Does only one horn in your dual horn system work? Do your Corvette horns sound like a cow with a stomach ache? We all know what the solution is. Replace the horns. There is nothing wrong with this solution, but what if you want to keep your original Corvette horns? You know that they are date coded and you want the correct ones for your car. What do you do? The answer is, contact Zip Corvette Parts, 8067 Fast Lane, Mechanicsville, VA 23111, (800) 962-9632, and purchase their Corvette Horn Repair Kit. This Kit will allow you to rebuild one or both horns and keep the original horns with your car. The rebuild is simple and as long as the horn coil is not damaged, the rebuild will have the horns sounding like new. Our Project 73 had a dead horn so it was a prime candidate for a rebuild. Follow along as we bring our dead horn back to life.
Click on the images for expanded views – it’s much easier on the eyes.
01: This is the complete Rebuild Kit: Two vibrating discs, two hammers and screws, four gaskets and assembly rivets. You will also need a center punch, #25 drill bit, a 1/8″ punch, a vise, gasket cement and some hand tools.
02: Start by removing the horns from the car. Remember to note their location. Look at each horn. They are marked high or low or they are marked with a note F, A, D, or C. Using a scribe, mark each half for re-alignment purposes.
03: Put the horn into a vise and using a pointed center punch mark the center of each outer rivet. Now using a #25 drill bit, drill the flat area off each rivet. Next use a 1/8″ punch. Drive the four outer rivets partially out. Then finish removing them by using a pair of pliers. NOTE: The two rivets at the opening of the bell of the horn do not go all the way through. These must not be totally drilled out or removed. Just remove the head and about 1/8″ of the shaft of the rivet.
04: Remove your Corvette’s original horn from the vise and separate the halves. Gently pry open the case and remove the vibrator disc.
05: The contact points should now be cleaned. 400 grit sandpaper works quite well.
06: The coil should be tested for continuity. This can be done by using a simple continuity meter. If the coil checks out OK, you are ready to reassemble. Use caution when working near the coil. Do not disturb the coating on the coil wire. Do not allow any solvent or abrasives to come into contact with the coil.
07: Install the new hammer onto the new vibrating disc using the allen head screw provided. Use Lock-Tite on the screw threads to secure it to the hammer.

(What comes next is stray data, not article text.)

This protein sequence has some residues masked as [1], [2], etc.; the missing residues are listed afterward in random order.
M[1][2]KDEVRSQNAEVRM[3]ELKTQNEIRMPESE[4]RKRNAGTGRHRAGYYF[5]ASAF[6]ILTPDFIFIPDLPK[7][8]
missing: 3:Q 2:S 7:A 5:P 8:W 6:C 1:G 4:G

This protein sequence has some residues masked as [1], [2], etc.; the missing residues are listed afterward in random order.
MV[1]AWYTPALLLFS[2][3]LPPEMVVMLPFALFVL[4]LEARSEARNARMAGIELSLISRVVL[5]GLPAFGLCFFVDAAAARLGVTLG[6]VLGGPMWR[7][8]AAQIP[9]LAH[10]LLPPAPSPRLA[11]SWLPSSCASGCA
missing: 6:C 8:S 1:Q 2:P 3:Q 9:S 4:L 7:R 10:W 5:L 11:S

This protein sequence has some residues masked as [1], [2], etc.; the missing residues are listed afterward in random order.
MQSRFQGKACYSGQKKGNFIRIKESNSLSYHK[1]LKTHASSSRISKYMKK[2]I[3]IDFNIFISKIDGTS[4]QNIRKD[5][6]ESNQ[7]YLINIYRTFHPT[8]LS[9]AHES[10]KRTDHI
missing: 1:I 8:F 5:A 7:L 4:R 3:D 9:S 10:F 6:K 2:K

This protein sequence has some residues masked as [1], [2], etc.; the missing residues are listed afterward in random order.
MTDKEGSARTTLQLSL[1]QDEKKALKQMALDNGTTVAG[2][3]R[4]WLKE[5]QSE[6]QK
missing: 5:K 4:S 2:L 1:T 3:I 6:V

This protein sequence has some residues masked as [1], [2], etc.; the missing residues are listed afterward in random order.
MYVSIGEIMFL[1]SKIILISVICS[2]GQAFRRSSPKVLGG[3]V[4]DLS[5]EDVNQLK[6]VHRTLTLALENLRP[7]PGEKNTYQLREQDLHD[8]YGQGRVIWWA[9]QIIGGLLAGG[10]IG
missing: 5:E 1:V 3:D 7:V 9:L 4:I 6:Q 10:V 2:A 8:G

08: Be sure to remove the fiber washer from the old vibrating hammer. This is very important and is not included with the new Kit.
09: Start the re-assembly by spraying each side of the new paper gaskets with gasket cement.
10: Place the gasket on the horn body. Now place the fiber washer onto the stem of the vibrator hammer. This washer will keep the hammer from making contact with the coil plate and allow the vibrating disc to vibrate. Place the other gasket onto the vibrating disc and then align the horn bell.
11: For testing purposes you can assemble the horn using #6 machine screws and nuts. To test the horn, place the mounting bracket against the negative post of a 12 volt battery. Now carefully run a wire with alligator clips attached to each end from the positive post of the same battery and quickly touch the contact spade on the horn with the other end of the wire. The horn should beep. If it does not, make sure you are making a good contact on the negative and positive posts. If you are, then you may have to adjust the vibrator plate. You will see an adjusting screw on the mounting bracket side of the horn. Lube the threads with some penetrating spray and slowly turn the screw about 1/4 of one turn in one direction. Try the horn again. If it starts to make a sound, turn it again 1/4 turn. This is the vibrating plate adjustment screw. Turning it causes the plate to vibrate more or less. Keep adjusting until you get the best tone possible. When this is done, remove one assembly screw and install one rivet at a time. Use a vise to compress each rivet head as desired. Compress each head squarely for a neat appearance.
12: The rivets in the bell portion of the horn will require the installation of a stub rivet since these rivets were not fully removed. Use side cutters to cut the two new rivets to approximately 1/4″ in length. Install them in the holes and compress them as you did with the others.
13: When you are done, you can refinish the horn using a semi-gloss or high gloss black spray as you desire. Here is our horn back from the dead and ready to beep again. Beep! Beep! Beep!
1957-1975 Corvette Horn Rebuild:
Corvette Horn Repair
Source: Zip Corvette Parts
8067 Fast Lane | Mechanicsville, VA 23111 | (800) 962-9632
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